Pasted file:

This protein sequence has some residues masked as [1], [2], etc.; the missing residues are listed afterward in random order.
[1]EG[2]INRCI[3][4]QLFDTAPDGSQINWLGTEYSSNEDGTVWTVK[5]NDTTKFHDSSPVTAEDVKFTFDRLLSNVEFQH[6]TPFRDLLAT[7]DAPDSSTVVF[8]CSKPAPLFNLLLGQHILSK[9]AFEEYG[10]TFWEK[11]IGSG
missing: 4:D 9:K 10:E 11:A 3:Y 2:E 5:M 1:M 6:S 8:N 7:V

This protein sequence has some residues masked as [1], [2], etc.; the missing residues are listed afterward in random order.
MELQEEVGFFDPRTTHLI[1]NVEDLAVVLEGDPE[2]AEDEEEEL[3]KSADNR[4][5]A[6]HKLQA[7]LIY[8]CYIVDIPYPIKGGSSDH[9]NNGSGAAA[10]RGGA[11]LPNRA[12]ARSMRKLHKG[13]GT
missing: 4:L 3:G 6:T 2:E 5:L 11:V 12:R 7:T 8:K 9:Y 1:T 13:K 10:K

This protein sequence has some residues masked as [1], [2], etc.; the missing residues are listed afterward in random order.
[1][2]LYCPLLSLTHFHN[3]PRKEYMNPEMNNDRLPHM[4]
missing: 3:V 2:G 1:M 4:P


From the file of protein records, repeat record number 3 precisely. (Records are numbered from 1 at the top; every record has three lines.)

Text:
This protein sequence has some residues masked as [1], [2], etc.; the missing residues are listed afterward in random order.
[1][2]LYCPLLSLTHFHN[3]PRKEYMNPEMNNDRLPHM[4]
missing: 3:V 2:G 1:M 4:P